‘Gauri’s Murder Was Part Of The Silencing Propaganda’: Kavitha Lankesh Speaks Out

Posted by Titas Biswas in Interviews, Staff Picks
October 21, 2017

Kavitha Lankesh is a noted film director and has won both international and national acclaim as well as awards to her films. Her first direction was “Deveeri”, based on P.Lankesh’s novel of the same title and throws light on the context of the caste issue and the lives of prostitutes in India. From then on, she has worked with numerous artists including Prakash Raj and Nandita Das for her films and continues to keep a focus on the social evils visible in almost every part of India, making her a very relevant figure in modern Indian cinema. Here is an excerpt of a chat my friend Sarat Sindhu Mukhopadhya and I had with her on a rainy afternoon at her home.

Kavitha Lankesh (KL): So, let us begin with you guys. What is the immediate problem that you have been facing in the fields you are involved with respectively?

Titas Biswas (TB) and Sarat: To admit the truth, both of us are still students, basically. The universities across India – including the universities we have been pursuing our higher education from are losing viability in terms of allowing their students to freely express their own viewpoints about everything beginning from the university campus to societal taboos and political rights.

A glaring example is Presidency University (previously known as Hindu College), which has an eminent history of over 200 years and its brilliant scholar alumni. Ever since 2011, the intensity of increasing oppression against students against basic rights like that of freedom of expression have been increasing at an amazing pace altogether!

The last two months observed violent protests at Jadavpur University premises against the Mamata Banerjee govt. regime’s attempt to completely abolish the student’s rights to form any kind of unions in the university premises and brought a proposal of establishing a so-called apolitical student’s council wherein the representatives would be chosen by the Vice Chancellor, who – quite ironically is appointed by the state itself.

KL: This has been coming down in several forms actually. The entire state machinery is attempting to curb our voices, be it individual or collective. It does not matter if you are a student, an artist or an activist ; either you keep your voices down or they will ensure everything on their part to silence you totally and completely. For how many years have you been facing this kind of treatment in educational institutions?

TB: Ever since we can imagine, perhaps. To be more specific, though – the intensity has been increasing highly in the last decade or so.

KL: I am not what one would decipher from the term “activist”. I am not an activist but I try to project the wrongdoings and mishaps and taboos of this society through my films. But filmmakers, too – have been facing similar issues lately. As a matter of fact, even a decade ago, you would not have to worry as much about censorship issues. While there remains a chaotic ambiance about pornography being open and visible to minors in the country and while the govt. still continues to be ignorant about the same, you have to worry a hell lot about portraying the economically and socially downtrodden in your films since a single use of cuss words or abusive language where it is necessary to portray realism would be censored by the board in lesser time than a blink of your eye.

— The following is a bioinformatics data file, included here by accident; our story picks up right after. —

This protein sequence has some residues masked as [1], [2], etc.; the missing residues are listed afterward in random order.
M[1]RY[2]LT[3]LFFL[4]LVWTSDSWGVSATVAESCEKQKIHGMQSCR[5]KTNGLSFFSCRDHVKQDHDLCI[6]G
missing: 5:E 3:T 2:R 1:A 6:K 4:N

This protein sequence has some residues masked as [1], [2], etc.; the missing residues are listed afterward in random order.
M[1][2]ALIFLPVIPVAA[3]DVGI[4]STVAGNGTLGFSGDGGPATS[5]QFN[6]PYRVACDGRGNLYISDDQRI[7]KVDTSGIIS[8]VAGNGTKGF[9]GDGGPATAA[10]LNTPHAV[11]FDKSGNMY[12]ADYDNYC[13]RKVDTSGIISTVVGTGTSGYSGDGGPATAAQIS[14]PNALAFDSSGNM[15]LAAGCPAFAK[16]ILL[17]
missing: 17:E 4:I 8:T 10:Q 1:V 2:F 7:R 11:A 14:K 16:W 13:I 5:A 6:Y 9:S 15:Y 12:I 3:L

Gauri was very vocal about all these issues. She voiced her opinion on everything beginning from the lower caste problem in India to the rising saffronisation of the general masses.

Kavitha Lankesh (Left) and Gauri Lankesh (Right) in their younger years

TB: There are the Ambedkarites who focus on the annihilation of the caste system from the country and there are activists like Jignesh Mehwani who emphasise on the gradual upliftment of the lower castes. What were Gauri’s perspectives on the same?

KL: As I had told you previously, I am not an activist. I do not know the tiniest details about these issues. There are a number of people who are working to bring her work in focus, and I can help you to reach them somehow, if need be.

TB: Was Gauri extremely vocal against the BJP and RSS?

KL: She was. As vocal about these issues an individual can be. She was concerned about the people here, she would try to expose all the wrongdoings that went against the interest of the commoners.

TB: Was it this spirit that cost her her life?

KL: Indeed. She was so vigorously bold and would work hard day and night for the weekly tabloid. And she was very picky about finding commercial sponsors. Mostly, the paper would run on the money she earned by selling books authored by herself and our father. She even used money from her insurances to make sure the workers in her office got paid well at the right time.
It also is quite tough to run a weekly tabloid in Kannada. But she was rigid about it, and very, very dedicated to the work she had taken up.